Submit Data |  Help |  Video Tutorials |  News |  Publications |  FTP Download |  REST API |  Citing RGD |  Contact   

Different alterations in rat intestinal glutamine transport during the progression of CLP- and LPS-induced sepsis.

Authors: Niu, L  Qiao, W  Li, G  Li, Q  Huang, Q  Gong, J  Zhu, W  Li, N  Li, J 
Citation: Niu L, etal., J Surg Res. 2011 Aug;169(2):284-91. doi: 10.1016/j.jss.2009.11.732. Epub 2009 Dec 21.
Pubmed: (View Article at PubMed) PMID:20338592
DOI: Full-text: DOI:10.1016/j.jss.2009.11.732

BACKGROUND: A marked deficiency of glutamine in clinical critical illness is correlated with mortality in the intensive care unit. Though intestinal glutamine transport was reported to be impaired in late sepsis, we hypothesized that there might be a different alteration in the early stage, with differential effects on the Na(+)-dependent glutamine transporters B(0)AT1, ATB(0,+), and ATA2. MATERIALS AND METHODS: Sepsis was induced by cecal ligation and puncture or lipopolysaccharide intraperitoneal injection in Sprague Dawley rats, and the samples were collected at 0, 2, 6, 12, 24h. Small intestinal brush border glutamine transport was studied by a rapid filtration technique. The relative contributions of the three main transporter, B(0)AT1, ATB(0,+), and ATA2, were determined by competitive inhibition. The mRNA level of each transporter was analyzed by RT-PCR, and an extra immunohistochemistry analysis was performed to detect the localization of ATA2 protein in small intestine. Serum TNF-alpha and IL-10 concentrations were quantitated by ELISA. RESULTS: Intestinal glutamine transport showed a biphasic change with an early increase and a late decrease in both CLP and LPS group. The early increase of glutamine transport was mainly attributable to the increased contributions of ATA2 and ATB(0,+). The transport activities of B(0)AT1, ATB(0,+) altered mainly because of the number of transporters (mRNA level as an indicator), while turned to ATA2, the redistribution was also found to be involved. The plasma TNF-alpha and IL-10 levels, especially the former, showed similar changing profiles to glutamine transport and, thus, may have relevance to it. CONCLUSION: Rat intestinal glutamine transport showed an early increase and a late decrease in sepsis, and may provide some information for sepsis treatment.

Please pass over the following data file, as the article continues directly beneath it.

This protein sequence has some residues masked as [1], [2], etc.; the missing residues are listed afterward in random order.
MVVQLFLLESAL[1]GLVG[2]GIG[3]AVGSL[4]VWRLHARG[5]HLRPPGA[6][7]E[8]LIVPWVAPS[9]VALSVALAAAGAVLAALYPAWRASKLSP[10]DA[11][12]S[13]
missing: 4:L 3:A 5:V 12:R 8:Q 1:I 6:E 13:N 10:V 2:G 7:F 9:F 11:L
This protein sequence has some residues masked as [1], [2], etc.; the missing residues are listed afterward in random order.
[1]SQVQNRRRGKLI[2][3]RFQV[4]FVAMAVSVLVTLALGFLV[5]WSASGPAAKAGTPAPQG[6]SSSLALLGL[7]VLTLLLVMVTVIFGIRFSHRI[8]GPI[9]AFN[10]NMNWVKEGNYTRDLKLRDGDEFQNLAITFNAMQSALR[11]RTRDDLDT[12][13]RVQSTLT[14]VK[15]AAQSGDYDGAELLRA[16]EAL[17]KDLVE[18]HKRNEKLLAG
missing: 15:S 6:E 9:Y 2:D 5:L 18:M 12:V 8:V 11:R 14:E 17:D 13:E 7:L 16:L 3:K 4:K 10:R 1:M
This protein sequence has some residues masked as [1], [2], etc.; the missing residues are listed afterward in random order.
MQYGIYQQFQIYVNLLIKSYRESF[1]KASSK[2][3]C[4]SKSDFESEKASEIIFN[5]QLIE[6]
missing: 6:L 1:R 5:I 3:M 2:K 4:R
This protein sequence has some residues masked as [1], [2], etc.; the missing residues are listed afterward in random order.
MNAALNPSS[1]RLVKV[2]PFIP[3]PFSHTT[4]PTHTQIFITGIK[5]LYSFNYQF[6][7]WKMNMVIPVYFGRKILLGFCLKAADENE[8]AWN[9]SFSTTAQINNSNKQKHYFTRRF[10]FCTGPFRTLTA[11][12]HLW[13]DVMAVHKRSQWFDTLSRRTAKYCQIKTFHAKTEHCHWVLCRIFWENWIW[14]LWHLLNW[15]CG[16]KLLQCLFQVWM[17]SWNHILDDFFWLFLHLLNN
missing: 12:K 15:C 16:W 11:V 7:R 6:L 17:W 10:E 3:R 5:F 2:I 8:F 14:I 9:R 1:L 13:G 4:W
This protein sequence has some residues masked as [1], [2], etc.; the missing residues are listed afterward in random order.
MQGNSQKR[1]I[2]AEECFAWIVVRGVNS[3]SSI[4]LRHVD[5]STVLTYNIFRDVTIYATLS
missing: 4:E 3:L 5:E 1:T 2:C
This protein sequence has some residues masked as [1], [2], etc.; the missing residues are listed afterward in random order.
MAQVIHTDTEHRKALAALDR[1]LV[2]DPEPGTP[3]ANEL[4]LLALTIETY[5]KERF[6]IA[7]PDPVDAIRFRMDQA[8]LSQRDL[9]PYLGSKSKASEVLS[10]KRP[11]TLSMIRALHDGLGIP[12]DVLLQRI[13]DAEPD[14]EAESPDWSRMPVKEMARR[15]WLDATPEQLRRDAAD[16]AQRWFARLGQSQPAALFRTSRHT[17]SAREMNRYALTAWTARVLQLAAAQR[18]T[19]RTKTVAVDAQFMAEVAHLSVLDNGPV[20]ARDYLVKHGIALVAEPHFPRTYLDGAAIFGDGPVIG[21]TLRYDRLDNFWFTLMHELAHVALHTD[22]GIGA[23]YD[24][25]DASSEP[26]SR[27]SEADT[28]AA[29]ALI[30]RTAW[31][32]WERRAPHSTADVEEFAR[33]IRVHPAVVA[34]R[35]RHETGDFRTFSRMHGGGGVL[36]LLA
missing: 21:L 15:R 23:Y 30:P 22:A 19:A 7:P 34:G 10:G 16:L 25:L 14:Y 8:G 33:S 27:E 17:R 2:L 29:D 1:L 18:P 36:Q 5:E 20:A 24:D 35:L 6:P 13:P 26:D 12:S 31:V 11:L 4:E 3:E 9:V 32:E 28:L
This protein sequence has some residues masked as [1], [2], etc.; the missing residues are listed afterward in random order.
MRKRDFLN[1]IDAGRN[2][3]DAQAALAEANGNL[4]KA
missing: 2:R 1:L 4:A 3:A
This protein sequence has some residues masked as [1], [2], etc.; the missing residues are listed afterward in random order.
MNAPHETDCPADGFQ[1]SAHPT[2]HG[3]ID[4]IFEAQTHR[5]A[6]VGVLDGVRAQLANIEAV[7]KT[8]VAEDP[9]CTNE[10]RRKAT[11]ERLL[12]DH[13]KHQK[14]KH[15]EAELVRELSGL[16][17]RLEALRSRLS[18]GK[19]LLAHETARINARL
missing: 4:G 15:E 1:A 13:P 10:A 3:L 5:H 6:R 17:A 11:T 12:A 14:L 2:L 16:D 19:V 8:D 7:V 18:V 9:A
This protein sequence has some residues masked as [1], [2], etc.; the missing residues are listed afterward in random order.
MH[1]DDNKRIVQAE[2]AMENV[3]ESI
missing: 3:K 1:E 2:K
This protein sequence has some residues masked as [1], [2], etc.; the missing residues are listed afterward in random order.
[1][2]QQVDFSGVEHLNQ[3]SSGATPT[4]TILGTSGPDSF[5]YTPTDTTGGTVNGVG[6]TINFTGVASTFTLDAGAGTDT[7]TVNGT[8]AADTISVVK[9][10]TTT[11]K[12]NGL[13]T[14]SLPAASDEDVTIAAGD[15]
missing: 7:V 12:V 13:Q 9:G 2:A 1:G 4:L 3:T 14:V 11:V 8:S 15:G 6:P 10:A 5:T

Annotation

Disease Annotations
Gene Ontology Annotations
Objects Annotated

Additional Information

 
CRRD Object Information
CRRD ID: 9999218
Created: 2015-04-14
Species: All species
Last Modified: 2015-04-14
Status: ACTIVE



NHLBI Logo

RGD is funded by grant HL64541 from the National Heart, Lung, and Blood Institute on behalf of the NIH.